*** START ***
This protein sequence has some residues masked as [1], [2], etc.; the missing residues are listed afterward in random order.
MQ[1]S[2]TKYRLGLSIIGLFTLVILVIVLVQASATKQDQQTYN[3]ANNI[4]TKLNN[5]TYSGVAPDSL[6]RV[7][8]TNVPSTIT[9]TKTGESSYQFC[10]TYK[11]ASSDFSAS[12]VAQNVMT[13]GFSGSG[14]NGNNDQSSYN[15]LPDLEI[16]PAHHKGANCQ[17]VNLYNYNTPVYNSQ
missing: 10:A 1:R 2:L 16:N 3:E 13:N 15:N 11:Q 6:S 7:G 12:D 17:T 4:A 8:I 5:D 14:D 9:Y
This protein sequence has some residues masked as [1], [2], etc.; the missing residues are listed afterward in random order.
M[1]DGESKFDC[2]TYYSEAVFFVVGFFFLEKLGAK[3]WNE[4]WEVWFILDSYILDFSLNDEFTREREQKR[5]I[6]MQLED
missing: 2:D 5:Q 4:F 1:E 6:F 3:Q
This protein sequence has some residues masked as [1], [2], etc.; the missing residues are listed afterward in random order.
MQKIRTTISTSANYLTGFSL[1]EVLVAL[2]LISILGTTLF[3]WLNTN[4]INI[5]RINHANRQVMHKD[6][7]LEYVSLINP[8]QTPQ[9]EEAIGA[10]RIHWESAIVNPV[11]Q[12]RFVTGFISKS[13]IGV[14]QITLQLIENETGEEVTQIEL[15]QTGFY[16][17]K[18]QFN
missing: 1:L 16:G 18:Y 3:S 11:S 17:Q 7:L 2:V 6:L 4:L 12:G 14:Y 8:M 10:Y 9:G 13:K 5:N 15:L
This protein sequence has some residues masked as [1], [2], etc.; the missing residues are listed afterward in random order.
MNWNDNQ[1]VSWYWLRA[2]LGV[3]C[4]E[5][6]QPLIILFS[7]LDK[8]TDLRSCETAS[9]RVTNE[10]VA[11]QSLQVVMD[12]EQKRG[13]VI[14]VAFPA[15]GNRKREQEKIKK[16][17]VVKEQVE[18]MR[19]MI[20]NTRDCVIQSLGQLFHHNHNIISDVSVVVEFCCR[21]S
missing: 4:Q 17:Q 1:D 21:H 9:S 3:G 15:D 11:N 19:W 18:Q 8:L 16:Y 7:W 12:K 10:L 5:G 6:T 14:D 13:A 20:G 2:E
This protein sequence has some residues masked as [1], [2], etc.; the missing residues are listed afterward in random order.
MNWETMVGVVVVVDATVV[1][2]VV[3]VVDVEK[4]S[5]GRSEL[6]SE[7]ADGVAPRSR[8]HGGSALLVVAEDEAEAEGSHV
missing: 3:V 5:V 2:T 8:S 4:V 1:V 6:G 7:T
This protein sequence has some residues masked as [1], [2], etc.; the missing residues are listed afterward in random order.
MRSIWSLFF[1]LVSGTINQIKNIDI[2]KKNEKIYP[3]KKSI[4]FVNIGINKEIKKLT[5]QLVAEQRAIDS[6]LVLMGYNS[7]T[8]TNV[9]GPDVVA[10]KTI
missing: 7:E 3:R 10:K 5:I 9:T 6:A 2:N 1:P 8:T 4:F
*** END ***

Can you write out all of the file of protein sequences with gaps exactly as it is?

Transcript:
This protein sequence has some residues masked as [1], [2], etc.; the missing residues are listed afterward in random order.
MQ[1]S[2]TKYRLGLSIIGLFTLVILVIVLVQASATKQDQQTYN[3]ANNI[4]TKLNN[5]TYSGVAPDSL[6]RV[7][8]TNVPSTIT[9]TKTGESSYQFC[10]TYK[11]ASSDFSAS[12]VAQNVMT[13]GFSGSG[14]NGNNDQSSYN[15]LPDLEI[16]PAHHKGANCQ[17]VNLYNYNTPVYNSQ
missing: 10:A 1:R 2:L 16:N 3:E 13:N 15:N 11:Q 6:S 7:G 12:D 17:T 4:A 8:I 5:D 14:D 9:Y
This protein sequence has some residues masked as [1], [2], etc.; the missing residues are listed afterward in random order.
M[1]DGESKFDC[2]TYYSEAVFFVVGFFFLEKLGAK[3]WNE[4]WEVWFILDSYILDFSLNDEFTREREQKR[5]I[6]MQLED
missing: 2:D 5:Q 4:F 1:E 6:F 3:Q
This protein sequence has some residues masked as [1], [2], etc.; the missing residues are listed afterward in random order.
MQKIRTTISTSANYLTGFSL[1]EVLVAL[2]LISILGTTLF[3]WLNTN[4]INI[5]RINHANRQVMHKD[6][7]LEYVSLINP[8]QTPQ[9]EEAIGA[10]RIHWESAIVNPV[11]Q[12]RFVTGFISKS[13]IGV[14]QITLQLIENETGEEVTQIEL[15]QTGFY[16][17]K[18]QFN
missing: 1:L 16:G 18:Y 3:S 11:S 17:Q 7:L 2:V 6:L 4:L 12:G 14:Y 8:M 10:Y 9:G 13:K 5:N 15:L
This protein sequence has some residues masked as [1], [2], etc.; the missing residues are listed afterward in random order.
MNWNDNQ[1]VSWYWLRA[2]LGV[3]C[4]E[5][6]QPLIILFS[7]LDK[8]TDLRSCETAS[9]RVTNE[10]VA[11]QSLQVVMD[12]EQKRG[13]VI[14]VAFPA[15]GNRKREQEKIKK[16][17]VVKEQVE[18]MR[19]MI[20]NTRDCVIQSLGQLFHHNHNIISDVSVVVEFCCR[21]S
missing: 4:Q 17:Q 1:D 21:H 9:S 3:G 15:D 11:N 19:W 18:Q 8:L 16:Y 7:W 12:K 10:L 5:G 6:T 14:D 13:A 20:G 2:E
This protein sequence has some residues masked as [1], [2], etc.; the missing residues are listed afterward in random order.
MNWETMVGVVVVVDATVV[1][2]VV[3]VVDVEK[4]S[5]GRSEL[6]SE[7]ADGVAPRSR[8]HGGSALLVVAEDEAEAEGSHV
missing: 3:V 5:V 2:T 8:S 4:V 1:V 6:G 7:T
This protein sequence has some residues masked as [1], [2], etc.; the missing residues are listed afterward in random order.
MRSIWSLFF[1]LVSGTINQIKNIDI[2]KKNEKIYP[3]KKSI[4]FVNIGINKEIKKLT[5]QLVAEQRAIDS[6]LVLMGYNS[7]T[8]TNV[9]GPDVVA[10]KTI
missing: 7:E 3:R 10:K 5:I 9:T 6:A 2:N 1:P 8:T 4:F